Metal-Ligand Cooperation with Thiols as Transient Cooperative Ligands: Acceleration and Inhibition Effects in (De)Hydrogenation Reactions

Jie Luo, Michael Montag, David Milstein

Research output: Contribution to journalArticlepeer-review

Abstract

Conspectus Over the past two decades, we have developed a series of pincer-type transition metal complexes capable of activating strong covalent bonds through a mode of reactivity known as metal-ligand cooperation (MLC). In such systems, an incoming substrate molecule simultaneously interacts with both the metal center and ligand backbone, with one part of the molecule reacting at the metal center and another part at the ligand. The majority of these complexes feature pincer ligands with a pyridine core, and undergo MLC through reversible dearomatization/aromatization of this pyridine moiety. This MLC platform has enabled us to perform a variety of catalytic dehydrogenation, hydrogenation, and related reactions, with high efficiency and selectivity under relatively mild conditions. In a typical catalytic complex that operates through MLC, the cooperative ligand remains coordinated to the metal center throughout the entire catalytic process, and this complex is the only catalytic species involved in the reaction. As part of our ongoing efforts to develop new catalytic systems featuring MLC, we have recently introduced the concept of transient cooperative ligand (TCL), i.e., a ligand that is capable of MLC when coordinated to a metal center, but the coordination of which is reversible rather than permanent. We have thus far employed thiol(ate)s as TCLs, in conjunction with an acridanide-based ruthenium(II)-pincer catalyst, and this has resulted in remarkable acceleration and inhibition effects in various hydrogenation and dehydrogenation reactions. A cooperative thiol(ate) ligand can be installed in situ by the simple addition of an appropriate thiol in an amount equivalent to the catalyst, and this has been repeatedly shown to enable efficient bond activation by MLC without the need for other additives, such as base. The use of an ancillary thiol ligand that is not fixed to the pincer backbone allows the catalytic system to benefit from a high degree of tunability, easily implemented by varying the added thiol. Importantly, thiols are coordinatively labile enough under typical catalytic conditions to leave a meaningful portion of the catalyst in its original unsaturated form, thereby allowing it to carry out its own characteristic catalytic activity. This generates two coexisting catalyst populations─one that contains a thiol(ate) ligand and another that does not─and this may lead to different catalytic outcomes, namely, enhancement of the original catalytic activity, inhibition of this activity, or the occurrence of diverging reactivities within the same catalytic reaction mixture. These thiol effects have enabled us to achieve a series of unique transformations, such as thiol-accelerated base-free aqueous methanol reforming, controlled stereodivergent semihydrogenation of alkynes using thiol as a reversible catalyst inhibitor, and hydrogenative perdeuteration of C═C bonds without using D2, enabled by a combination of thiol-induced acceleration and inhibition. We have also successfully realized the unprecedented formation of thioesters through dehydrogenative coupling of alcohols and thiols, as well as the hydrogenation of organosulfur compounds, wherein the cooperative thiol serves as a reactant or product. In this Account, we present an overview of the TCL concept and its various applications using thiols.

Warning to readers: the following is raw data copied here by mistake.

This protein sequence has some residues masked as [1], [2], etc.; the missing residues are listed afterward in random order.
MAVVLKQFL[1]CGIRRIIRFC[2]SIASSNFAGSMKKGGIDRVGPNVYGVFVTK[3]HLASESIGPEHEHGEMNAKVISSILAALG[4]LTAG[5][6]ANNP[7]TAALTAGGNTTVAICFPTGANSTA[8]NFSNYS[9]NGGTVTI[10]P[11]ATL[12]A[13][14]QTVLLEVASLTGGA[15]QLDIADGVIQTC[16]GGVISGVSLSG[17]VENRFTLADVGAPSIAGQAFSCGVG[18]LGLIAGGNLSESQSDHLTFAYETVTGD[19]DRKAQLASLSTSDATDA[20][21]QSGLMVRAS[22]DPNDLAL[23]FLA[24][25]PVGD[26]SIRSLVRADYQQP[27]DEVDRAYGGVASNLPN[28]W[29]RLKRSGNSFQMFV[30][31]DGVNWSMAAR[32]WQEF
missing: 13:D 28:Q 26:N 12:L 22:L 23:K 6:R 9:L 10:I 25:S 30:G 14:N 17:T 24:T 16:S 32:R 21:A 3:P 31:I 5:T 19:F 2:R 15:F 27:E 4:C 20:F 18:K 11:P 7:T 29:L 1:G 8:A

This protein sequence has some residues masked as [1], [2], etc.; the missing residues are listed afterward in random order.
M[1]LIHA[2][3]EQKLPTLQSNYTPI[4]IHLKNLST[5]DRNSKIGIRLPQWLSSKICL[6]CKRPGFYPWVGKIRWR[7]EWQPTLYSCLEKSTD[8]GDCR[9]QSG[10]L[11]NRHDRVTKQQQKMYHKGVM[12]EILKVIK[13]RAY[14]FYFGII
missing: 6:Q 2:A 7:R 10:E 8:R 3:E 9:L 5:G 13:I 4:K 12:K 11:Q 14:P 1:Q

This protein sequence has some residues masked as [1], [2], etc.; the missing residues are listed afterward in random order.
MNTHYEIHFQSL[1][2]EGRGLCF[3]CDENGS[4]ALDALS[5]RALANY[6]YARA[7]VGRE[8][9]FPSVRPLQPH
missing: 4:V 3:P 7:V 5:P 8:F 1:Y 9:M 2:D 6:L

Original languageEnglish
Pages (from-to)1709-1721
Number of pages13
JournalAccounts of Chemical Research
Volume57
Issue number12
DOIs
StatePublished - 18 Jun 2024
Externally publishedYes

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